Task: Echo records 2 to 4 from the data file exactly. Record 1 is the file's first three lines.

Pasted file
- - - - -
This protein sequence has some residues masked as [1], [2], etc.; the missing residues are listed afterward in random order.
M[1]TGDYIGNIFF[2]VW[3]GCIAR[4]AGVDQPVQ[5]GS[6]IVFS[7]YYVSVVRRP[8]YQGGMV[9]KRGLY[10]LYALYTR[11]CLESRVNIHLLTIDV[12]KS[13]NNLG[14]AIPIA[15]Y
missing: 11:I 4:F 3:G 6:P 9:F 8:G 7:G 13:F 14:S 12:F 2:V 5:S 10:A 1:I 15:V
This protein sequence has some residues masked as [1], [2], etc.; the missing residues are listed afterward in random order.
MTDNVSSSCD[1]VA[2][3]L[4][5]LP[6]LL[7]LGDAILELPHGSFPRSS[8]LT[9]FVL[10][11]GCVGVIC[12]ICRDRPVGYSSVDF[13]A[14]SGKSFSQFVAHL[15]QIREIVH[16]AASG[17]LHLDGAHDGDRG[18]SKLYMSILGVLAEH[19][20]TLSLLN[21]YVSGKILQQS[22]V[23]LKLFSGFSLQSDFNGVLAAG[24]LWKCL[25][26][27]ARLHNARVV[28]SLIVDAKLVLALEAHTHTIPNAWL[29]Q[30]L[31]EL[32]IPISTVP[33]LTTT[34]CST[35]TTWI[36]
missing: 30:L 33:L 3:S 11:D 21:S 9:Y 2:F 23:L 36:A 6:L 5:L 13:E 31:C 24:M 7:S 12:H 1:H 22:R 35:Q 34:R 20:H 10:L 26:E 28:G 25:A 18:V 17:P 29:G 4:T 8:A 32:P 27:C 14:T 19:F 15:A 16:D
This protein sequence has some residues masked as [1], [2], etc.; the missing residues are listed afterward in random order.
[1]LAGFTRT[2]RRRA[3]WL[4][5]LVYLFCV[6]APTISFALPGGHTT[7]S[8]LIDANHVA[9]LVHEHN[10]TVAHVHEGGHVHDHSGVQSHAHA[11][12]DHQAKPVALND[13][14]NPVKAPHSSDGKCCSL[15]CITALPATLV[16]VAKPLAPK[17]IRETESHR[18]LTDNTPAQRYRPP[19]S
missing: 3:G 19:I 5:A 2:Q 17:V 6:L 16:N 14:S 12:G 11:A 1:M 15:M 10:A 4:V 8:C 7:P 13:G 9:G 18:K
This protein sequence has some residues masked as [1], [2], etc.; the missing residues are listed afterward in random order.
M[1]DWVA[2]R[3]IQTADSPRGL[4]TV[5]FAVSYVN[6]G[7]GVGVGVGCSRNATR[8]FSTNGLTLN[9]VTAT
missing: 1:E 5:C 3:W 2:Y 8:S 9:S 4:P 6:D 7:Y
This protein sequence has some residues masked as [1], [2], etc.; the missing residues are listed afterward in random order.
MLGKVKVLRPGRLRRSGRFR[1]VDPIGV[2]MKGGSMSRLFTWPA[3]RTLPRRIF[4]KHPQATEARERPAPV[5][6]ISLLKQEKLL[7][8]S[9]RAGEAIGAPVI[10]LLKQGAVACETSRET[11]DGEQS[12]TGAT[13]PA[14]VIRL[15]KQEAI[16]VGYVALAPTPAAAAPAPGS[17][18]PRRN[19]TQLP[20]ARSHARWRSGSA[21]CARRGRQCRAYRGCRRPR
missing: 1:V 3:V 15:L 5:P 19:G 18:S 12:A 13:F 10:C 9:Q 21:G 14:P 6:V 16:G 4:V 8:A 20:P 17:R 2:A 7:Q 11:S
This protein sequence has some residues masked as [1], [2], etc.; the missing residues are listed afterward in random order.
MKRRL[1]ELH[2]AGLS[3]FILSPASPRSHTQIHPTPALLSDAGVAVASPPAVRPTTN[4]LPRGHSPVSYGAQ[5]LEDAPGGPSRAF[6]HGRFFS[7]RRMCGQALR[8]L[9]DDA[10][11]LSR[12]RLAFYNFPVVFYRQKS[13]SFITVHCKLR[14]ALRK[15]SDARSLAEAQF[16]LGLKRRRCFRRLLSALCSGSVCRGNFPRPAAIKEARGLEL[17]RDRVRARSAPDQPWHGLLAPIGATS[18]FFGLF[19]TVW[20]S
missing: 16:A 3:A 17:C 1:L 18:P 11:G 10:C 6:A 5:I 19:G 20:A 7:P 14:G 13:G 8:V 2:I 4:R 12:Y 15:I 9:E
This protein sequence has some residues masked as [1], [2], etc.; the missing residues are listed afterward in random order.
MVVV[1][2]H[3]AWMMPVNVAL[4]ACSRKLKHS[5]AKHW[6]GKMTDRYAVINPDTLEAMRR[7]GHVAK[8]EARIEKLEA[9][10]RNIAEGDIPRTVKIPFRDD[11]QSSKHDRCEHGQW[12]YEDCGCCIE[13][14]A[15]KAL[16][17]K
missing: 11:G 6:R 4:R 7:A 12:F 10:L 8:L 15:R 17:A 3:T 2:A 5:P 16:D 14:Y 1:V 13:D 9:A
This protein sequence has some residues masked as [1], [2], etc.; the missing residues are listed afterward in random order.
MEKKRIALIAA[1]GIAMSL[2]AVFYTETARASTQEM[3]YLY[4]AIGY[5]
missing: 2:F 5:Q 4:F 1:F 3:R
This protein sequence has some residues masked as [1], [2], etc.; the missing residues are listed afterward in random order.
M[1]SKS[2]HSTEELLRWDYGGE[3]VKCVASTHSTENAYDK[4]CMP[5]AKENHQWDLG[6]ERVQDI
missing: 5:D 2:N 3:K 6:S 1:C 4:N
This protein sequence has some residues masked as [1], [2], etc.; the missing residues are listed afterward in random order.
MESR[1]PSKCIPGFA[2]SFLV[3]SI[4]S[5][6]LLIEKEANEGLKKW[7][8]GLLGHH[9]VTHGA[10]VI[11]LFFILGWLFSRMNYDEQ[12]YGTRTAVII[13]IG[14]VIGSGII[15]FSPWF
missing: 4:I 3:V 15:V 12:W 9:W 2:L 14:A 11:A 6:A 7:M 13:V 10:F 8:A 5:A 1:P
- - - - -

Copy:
This protein sequence has some residues masked as [1], [2], etc.; the missing residues are listed afterward in random order.
MTDNVSSSCD[1]VA[2][3]L[4][5]LP[6]LL[7]LGDAILELPHGSFPRSS[8]LT[9]FVL[10][11]GCVGVIC[12]ICRDRPVGYSSVDF[13]A[14]SGKSFSQFVAHL[15]QIREIVH[16]AASG[17]LHLDGAHDGDRG[18]SKLYMSILGVLAEH[19][20]TLSLLN[21]YVSGKILQQS[22]V[23]LKLFSGFSLQSDFNGVLAAG[24]LWKCL[25][26][27]ARLHNARVV[28]SLIVDAKLVLALEAHTHTIPNAWL[29]Q[30]L[31]EL[32]IPISTVP[33]LTTT[34]CST[35]TTWI[36]
missing: 30:L 33:L 3:S 11:D 21:S 9:Y 2:F 23:L 36:A 6:L 5:L 13:E 31:C 24:M 7:S 12:H 1:H 22:R 35:Q 34:R 20:H 10:L 26:E 28:G 25:A 18:V 17:P 29:G 4:T 8:A 32:P 27:C 14:T 19:F 15:A 16:D
This protein sequence has some residues masked as [1], [2], etc.; the missing residues are listed afterward in random order.
[1]LAGFTRT[2]RRRA[3]WL[4][5]LVYLFCV[6]APTISFALPGGHTT[7]S[8]LIDANHVA[9]LVHEHN[10]TVAHVHEGGHVHDHSGVQSHAHA[11][12]DHQAKPVALND[13][14]NPVKAPHSSDGKCCSL[15]CITALPATLV[16]VAKPLAPK[17]IRETESHR[18]LTDNTPAQRYRPP[19]S
missing: 3:G 19:I 5:A 2:Q 17:V 6:L 16:N 14:S 12:G 11:A 1:M 15:M 10:A 4:V 8:C 7:P 13:G 9:G 18:K
This protein sequence has some residues masked as [1], [2], etc.; the missing residues are listed afterward in random order.
M[1]DWVA[2]R[3]IQTADSPRGL[4]TV[5]FAVSYVN[6]G[7]GVGVGVGCSRNATR[8]FSTNGLTLN[9]VTAT
missing: 1:E 5:C 3:W 2:Y 8:S 9:S 4:P 6:D 7:Y